According to an article (opens in new tab) on The Telegraph, the UK government plans to limit access to social networks and instant messaging to people accused of hacking, cyber bullying, and online fraud.
Sex offenders, people accused of harassment and anti-social behaviour will also have their access to the Internet curbed. Under the new strategy, those who have been accused of taking part in the hacking done by Anonymous and LulzSec will also face similar bans.
"While the Internet is undoubtedly a force for social and political good, as well as crucial to the growth of our economy, we need to protect against the threats to our security. This strategy not only deals with the threat from terrorists to our national security, but also with the criminals who threaten our prosperity as well as blight the lives of many ordinary people through cyber crime," said Prime Minister David Cameron in a statement.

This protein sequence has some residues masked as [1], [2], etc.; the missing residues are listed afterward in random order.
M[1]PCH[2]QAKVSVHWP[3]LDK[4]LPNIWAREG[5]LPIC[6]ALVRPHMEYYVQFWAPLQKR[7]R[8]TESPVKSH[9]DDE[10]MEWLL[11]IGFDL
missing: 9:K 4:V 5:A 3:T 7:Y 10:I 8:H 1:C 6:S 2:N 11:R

"Cyber security is a top priority for government and we will continue to work closely with the police, security services, international partners and the private sector to ensure that the UK remains one of the most secure places in the world to do business," he added.
The government also plans to launch a cyber security hub, in which the government and businesses can share information on cyber attacks and work together to stop them.